If so, I'm hoping my next two posts will seal the deal. If not, they should at least persuade you to add this remarkable continent to your list of potential destinations. My husband and I spent 12 days in Chile and Argentina following our April 25 wedding. Since the seasons are opposite ours below the equator, it was fall in these countries—but that's actually a beautiful time to visit, especially if you plan to be active. And active we were. We started out with four nights in Chilean Patagonia, at the Explora lodge located inside Torres del Paine National Park. During our first two days we hiked a total of 20 miles. We got up close and personal with a gigantic glacier and conquered a steep climb to the base of the park's namesake towers ("torres" in Spanish).
I know what you're thinking—a honeymoon is supposed to be about rest and relaxation. You're right! And we had plenty of that later in the trip. But here's something to think about when you're planning your postnuptial vacation: I discovered that my wedding high lasted for almost a week after, meaning that rather than nursing exhaustion I was filled with adrenaline those first days away. And these exciting and challenging excursions were the perfect way to channel that energy. I think I would have gone crazy lying on the beach for that portion of the trip (though fatigue caught up with us later, so it's definitely important to plan some downtime no matter how ambitious you are).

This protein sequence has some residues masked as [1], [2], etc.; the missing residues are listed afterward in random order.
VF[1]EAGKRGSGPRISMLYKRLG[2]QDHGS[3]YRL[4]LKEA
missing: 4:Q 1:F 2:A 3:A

There are other benefits of embarking on an adventure together. Nothing beats the sensation of achieving a goal with your new husband. And at the end of an active day you don't feel bad about indulging in fine food and wine, which is a highlight of Explora and the other places we stayed. I'll admit we did start to slow down by the third day, opting for an easy hike to a lookout over a lake and horseback ride through the pampas (plains) after a traditional Gaucho barbecue. And by the time we said goodbye to Patagonia and headed to Santiago, we were definitely ready for some urban diversions. We spent only one night in Chile's capital, at the luxe Ritz-Carlton, but hiring a tour guide for the day let us hit all the main sights—Plaza de Armas, Parque Metropolitan, the poet Pablo Neruda's house—and still have time for a steaming bowl of pastel de choclo (Chilean corn pie) at a cafe in the bohemian Bellavista quarter. Then we were off to another remote part of the country, the Atacama Desert, which I'll write about it my next installment. —Elaine Stuart, senior associate features/travel editor, Modern Bride